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Outerwear Sales Holding Their Own

Tough climate accelerates need for promotions.

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As most categories struggle, outerwear sales are hanging tough because of markdowns, more limited distribution and new marketing tactics.

This story first appeared in the December 16, 2008 issue of WWD.  Subscribe Today.

Consumer spending is at the tightest levels in decades, and shoppers need prompting just to get into the stores — never mind to splurge on a big-ticket item like a coat. But in this heavily promoted selling season where 40 percent markdowns are common, consumers who do venture out are finding deals.

The heady pace for discounts and promotions set by department stores is forcing smaller stores to keep up and create expectations among consumers, said Rick Weinstein, director of sales and marketing for Searle in Manhattan. The situation has reached the point that when a customer was buying a coat recently in the company’s East 74th Street store, her 10-year-old daughter piped up, “What, no free shipping?”

“Everyone is programmed to get something,” Weinstein said. “I keep asking [our wholesale partners], ‘How do you propose to become a full-priced store again, given how you’ve trained the customers?’ And they say they don’t expect to anytime soon.”

This year has been mostly about efforts to keep sales volume levels up and making unit goals, not sales numbers, he said. As department stores have given away larger and larger pieces of their profits, the challenge has been heightened for smaller operators, he said.

Searle has been on what Weinstein called “a steady diet of e-mail blasts” to promote its coats, with as much as 60 percent discounts being offered for select styles. While fourth-quarter is a promotional time, the planned promotions have had to go deeper in some cases to keep the store and its brands competitive, he said, adding that some unspecified items are selling at full price. When Searle offered a free pair of shearling boots with any $1,000 or more purchase this month, consumers flocked to the stores, and Searle gave away more than 200 pairs of boots.

In addition, there was a low boot and high boot gift-with-purchase promotion for customers who spent $400 and $1,100 — the low boot with $400 worth of merchandise and the high boot with $1,100. The opening price point was eventually raised to $500 and $1,100. Four hundred pairs of boots were given away.

Searle is trying to create incentives. “What is amazing is we are making our numbers. Down is the new flat,” Weinstein said. “Given that, if you’re making numbers on anything…it’s an absolute triumph.”

As has been the case in recent winters, the outwear business is once again “all about the down coats,” he said. Long down coats in graphite or black have been the most popular, and Searle’s private label has done particularly well.

At Bloomingdale’s, fourth-quarter outerwear sales are running ahead of last year, even though November’s relatively mild temperatures got the category off to a slow start, said vice chairman Frank Doroff. Down coats are the most sought-after, especially styles with a shiny finish or fur trim, he said. The North Face, Burberry and Moncler are three top-selling labels at Bloomingdale’s.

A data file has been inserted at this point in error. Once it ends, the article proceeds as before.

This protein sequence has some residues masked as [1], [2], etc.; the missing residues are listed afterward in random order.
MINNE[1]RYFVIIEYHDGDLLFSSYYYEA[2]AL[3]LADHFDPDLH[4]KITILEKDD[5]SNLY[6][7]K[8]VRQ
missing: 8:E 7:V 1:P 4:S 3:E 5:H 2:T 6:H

Of course what goes up often causes something else to come down, as has been the case with the store’s wool coat business, which is “not as good,” Doroff said. While “compelling value” — which means double-digit discounts in some cases — is getting many shoppers into the stores, others are willing to pay full price for a “trend right item” and a wide assortment, he said. All in all, however, consumers are much more selective and discerning.

“Everyone is so value-oriented, even if they like something,” Doroff said. “The right thing, though, doesn’t have to be on sale.”

Moncler and Burberry are also driving coat sales at Saks Fifth Avenue, with down and novelty styles leading the charge, a company spokeswoman said. While much has been reported about the retailer’s decision to drastically mark down merchandise before Black Friday, a brief cold snap last month helped to drive customers to stores for their coat purchases, she said.

Lord & Taylor is aggressively promoting more merchandise and slow-moving styles. The retailer is playing up great values with great styles and special events such as those with a charitable component. Lavelle Olexa, senior vice president, public relations, at Lord & Taylor, said, “The most difficult aspect of doing business today is having to adjust to promotional strategies that would never have been necessary in the past. Product must be right, but the consumer must be enticed in new ways every day.”

An Ellen Tracy car coat in black or spice orange, a Calvin Klein down puffer in black or white, and a Hilary Radley red wool walker coat are bestsellers. Fourth-quarter outerwear sales are “a little slower” than last year, and Lord & Taylor adjusted its inventories in the past 12 months, Olexa said.

Neiman Marcus is having more of a one-hit season. “The trench continues to make a strong showing on many runways and has been the coat of choice with our customers this fall season,” said Ken Downing, senior vice president and fashion director.

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